As it happens, there are just a few gaps in the List of 25, so feel free to make recommendations! I especially want to make some progress on my resolution from LAST year to read through more of the Man Booker Prize list…

Out of interest, did anyone make any especially interesting new year’s resolutions for 2012?

And just for fun, some food for thought from the Abebooks website…

Oh, hello. Well, I have bad news, and good news. I’ll alternate, so as not to shock your delicate sensibilities.

Bad news: your schooner/sailboat/yacht/canoe/dinghy has capsized in a terrible storm and sunk to the bottom of a watery abyss to become home to the eels.

Good news: having clung tenaciously to life and an upturned Styrofoam beer cooler, you have now washed ashore, rumpled, nauseated and salty, but still in one piece.

Bad news: this small island in the middle of the ocean appears to be uninhabited by any other human beings. You are decidedly alone (I recognise that to some of you, this may be good news).

Good news: your basic needs for food, water and shelter are covered with a plethora of fruit trees, a natural spring waterfall, and a conveniently-located cave, warm and dry and free of creatures and guano.

Bad news: There is nary an electrical outlet in sight, so unless that laptop is solar-powered, it has just become a makeshift shovel or paperweight.

Good news: Your waterproof rucksack saves the day! It did its job by protecting its contents, snug and dry: a good supply of matches, and three books: The Holy Bible (or comparable spiritual/religious/philosophical/humanist text), The Works of Shakespeare, and _____________.

The last blank on the list is, of course, yours to fill in.

…okay, so we have blatantly stolen the concept from the long-running (since 1942) BBC Radio program ‘Desert Island Discs’ (it itches my grammatical sensibilities that it is not called ‘Deserted Island Discs’ – are there a lot of islands in the desert? But I digress.) in which celebrities of different disciplines and varying levels of fame are interviewed and given the chance to choose which eight pieces of music, which book, and which luxury item they would want with them, were they stranded on a deserted island. The focus on the radio show is the music, but I’m fascinated by the literary aspect, and started to think…. What would I choose? What formula would I employ? There’s no telling how long I’m going to be there. I decided to look to the experts, and see what other authors and writers had chosen for their books. Combing through the archives of the radio show, there are certain books and authors that make repeat appearances. John Updike, Tariq Ali, Philip Pullman, Stan Barstow, Richard Adams, Dodie Smith and A.S. Byatt all chose Marcel Proust. Charles Dickens, Leo Tolstoy, W.H. Auden and Oscar Wilde all had repeated showings as well, as did various dictionaries, most often the Oxford English. I enjoyed Bill Bryson’s selection – he picked one of his own books. Brazen.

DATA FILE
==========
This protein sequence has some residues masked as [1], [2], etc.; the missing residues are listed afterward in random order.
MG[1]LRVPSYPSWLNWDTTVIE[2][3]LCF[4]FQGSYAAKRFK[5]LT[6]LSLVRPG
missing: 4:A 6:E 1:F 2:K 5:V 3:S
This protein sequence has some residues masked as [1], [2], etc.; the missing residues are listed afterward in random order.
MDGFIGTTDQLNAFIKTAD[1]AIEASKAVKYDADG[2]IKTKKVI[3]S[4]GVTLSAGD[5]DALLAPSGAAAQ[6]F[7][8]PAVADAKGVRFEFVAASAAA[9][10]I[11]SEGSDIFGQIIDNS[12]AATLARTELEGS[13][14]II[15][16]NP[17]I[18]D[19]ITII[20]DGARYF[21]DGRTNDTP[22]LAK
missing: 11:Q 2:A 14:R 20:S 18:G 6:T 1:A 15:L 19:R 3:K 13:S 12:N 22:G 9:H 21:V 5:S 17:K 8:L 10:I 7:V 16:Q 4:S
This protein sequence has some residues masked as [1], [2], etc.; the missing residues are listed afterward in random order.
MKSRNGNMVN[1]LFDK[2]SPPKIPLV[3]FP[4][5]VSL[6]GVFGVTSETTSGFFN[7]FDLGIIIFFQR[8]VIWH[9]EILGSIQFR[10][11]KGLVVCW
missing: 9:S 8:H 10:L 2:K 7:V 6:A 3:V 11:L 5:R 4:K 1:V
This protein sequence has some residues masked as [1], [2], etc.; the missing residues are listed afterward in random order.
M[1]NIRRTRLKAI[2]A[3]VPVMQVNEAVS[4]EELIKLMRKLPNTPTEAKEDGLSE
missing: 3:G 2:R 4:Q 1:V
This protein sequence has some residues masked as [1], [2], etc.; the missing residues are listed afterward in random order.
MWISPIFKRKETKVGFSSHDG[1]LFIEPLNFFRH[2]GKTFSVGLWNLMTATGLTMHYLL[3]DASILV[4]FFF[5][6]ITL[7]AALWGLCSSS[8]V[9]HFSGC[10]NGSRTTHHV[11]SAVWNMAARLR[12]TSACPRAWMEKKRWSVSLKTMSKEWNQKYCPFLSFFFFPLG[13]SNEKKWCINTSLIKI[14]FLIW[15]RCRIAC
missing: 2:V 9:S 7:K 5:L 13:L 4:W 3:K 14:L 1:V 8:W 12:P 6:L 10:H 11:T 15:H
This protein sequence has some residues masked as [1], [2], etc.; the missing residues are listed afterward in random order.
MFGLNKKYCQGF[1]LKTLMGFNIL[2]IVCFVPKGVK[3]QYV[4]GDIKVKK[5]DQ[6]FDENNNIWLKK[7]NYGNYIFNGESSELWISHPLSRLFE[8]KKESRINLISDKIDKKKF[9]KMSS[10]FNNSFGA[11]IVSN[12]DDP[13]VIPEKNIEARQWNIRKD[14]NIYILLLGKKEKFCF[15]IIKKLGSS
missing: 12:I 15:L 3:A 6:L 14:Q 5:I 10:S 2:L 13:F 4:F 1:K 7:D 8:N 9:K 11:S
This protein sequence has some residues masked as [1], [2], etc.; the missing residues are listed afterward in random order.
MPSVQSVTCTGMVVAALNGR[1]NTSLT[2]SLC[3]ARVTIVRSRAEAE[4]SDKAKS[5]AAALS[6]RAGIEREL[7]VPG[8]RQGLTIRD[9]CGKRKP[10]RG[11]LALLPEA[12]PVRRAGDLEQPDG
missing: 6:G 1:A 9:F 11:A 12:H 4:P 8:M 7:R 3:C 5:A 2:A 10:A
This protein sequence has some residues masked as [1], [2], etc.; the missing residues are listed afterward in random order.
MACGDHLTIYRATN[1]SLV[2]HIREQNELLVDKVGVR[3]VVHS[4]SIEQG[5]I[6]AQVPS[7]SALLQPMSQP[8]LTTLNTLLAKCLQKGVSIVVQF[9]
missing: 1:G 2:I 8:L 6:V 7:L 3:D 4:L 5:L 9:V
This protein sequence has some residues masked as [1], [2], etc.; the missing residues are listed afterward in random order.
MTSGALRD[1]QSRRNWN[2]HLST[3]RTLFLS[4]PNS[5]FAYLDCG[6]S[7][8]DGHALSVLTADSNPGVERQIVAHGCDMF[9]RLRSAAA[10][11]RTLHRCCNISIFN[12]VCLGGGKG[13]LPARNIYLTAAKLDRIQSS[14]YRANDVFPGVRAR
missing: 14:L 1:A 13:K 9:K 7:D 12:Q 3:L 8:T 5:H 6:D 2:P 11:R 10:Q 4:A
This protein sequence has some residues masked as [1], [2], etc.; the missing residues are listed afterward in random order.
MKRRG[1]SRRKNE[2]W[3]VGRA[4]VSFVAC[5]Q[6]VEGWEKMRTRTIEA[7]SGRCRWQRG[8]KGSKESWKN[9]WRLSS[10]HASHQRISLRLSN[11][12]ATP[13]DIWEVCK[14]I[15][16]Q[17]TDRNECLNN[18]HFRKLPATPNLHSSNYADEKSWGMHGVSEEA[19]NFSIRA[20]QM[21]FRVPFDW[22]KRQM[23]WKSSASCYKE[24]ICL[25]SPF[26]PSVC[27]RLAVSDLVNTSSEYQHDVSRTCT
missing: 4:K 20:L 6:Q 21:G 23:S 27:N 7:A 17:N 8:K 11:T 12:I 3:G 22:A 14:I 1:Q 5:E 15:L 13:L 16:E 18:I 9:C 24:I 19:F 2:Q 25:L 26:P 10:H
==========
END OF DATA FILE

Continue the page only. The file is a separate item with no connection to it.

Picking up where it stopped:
Having surveyed the famous, I decided to turn to the infamous, and ask my coworkers what they thought. After getting rid of the chaff (a million emails with the island-equivalent of “I’d wish for unlimited wishes” — thanks guys), the wheat was pretty interesting. Some people chose books clearly meant to further their chances of getting off the island (books about building, scavenging, edible types of plants, books about fishing). Some chose books clearly meant to help them to better understand their plight (meditation books, self-help books, spiritual texts), and most, having evidently accepted their predicament, chose a favorite book to keep them company, and for good old-fashioned entertainment.

Blessings for the New Year, friends….

Like lots of people, I own a good many books that I haven’t got around to reading yet. Most of them have a bookmark at about chapter 4, where I either got interrupted and never returned or felt guilty that I wasn’t studying and reluctantly put it back on the shelf. As a matter of principle, though, I think every book begun deserves to be finished. So, I’m putting myself under a book-purchasing embargo for the next 10 weeks while I finish 10 from my unfinished stack. Here’s my list:

1. The English Patient – Michael Ondaatje (Mostly because I feel like a literary failure for not finishing it yet!)

2. Seven Ways to Change the World: Reviving Faith and Politics – Jim Wallis

3. Don Quixote – Cervantes (because my favourite high school teacher told me not to forget to tilt at windmills…)

4. War Without End: Israelis, Palestinians and the Struggle for a Promised Land – Anton La Guardia

5. A Thousand Splendid Suns – Khaled Hosseini

6. Carpe Jugulum – Terry Pratchett

7. My Story – Peter Cosgrove (especially this one – it’s on loan!)

8. Eats, Shoots and Leaves: The Zero Tolerance Approach to Punctuation – Lynne Truss

 9. Mister God This Is Anna – Sydney Hopkins

10. Foreign Correspondence – Geraldine Brooks

Oh, how I’m looking forward to my days off…


Quote of the Week

“I wondered if that was how forgiveness budded; not with the fanfare of epiphany, but with pain gathering its things, packing up, and slipping away unannounced in the middle of the night.”

Khaled Hosseini - The Kite Runner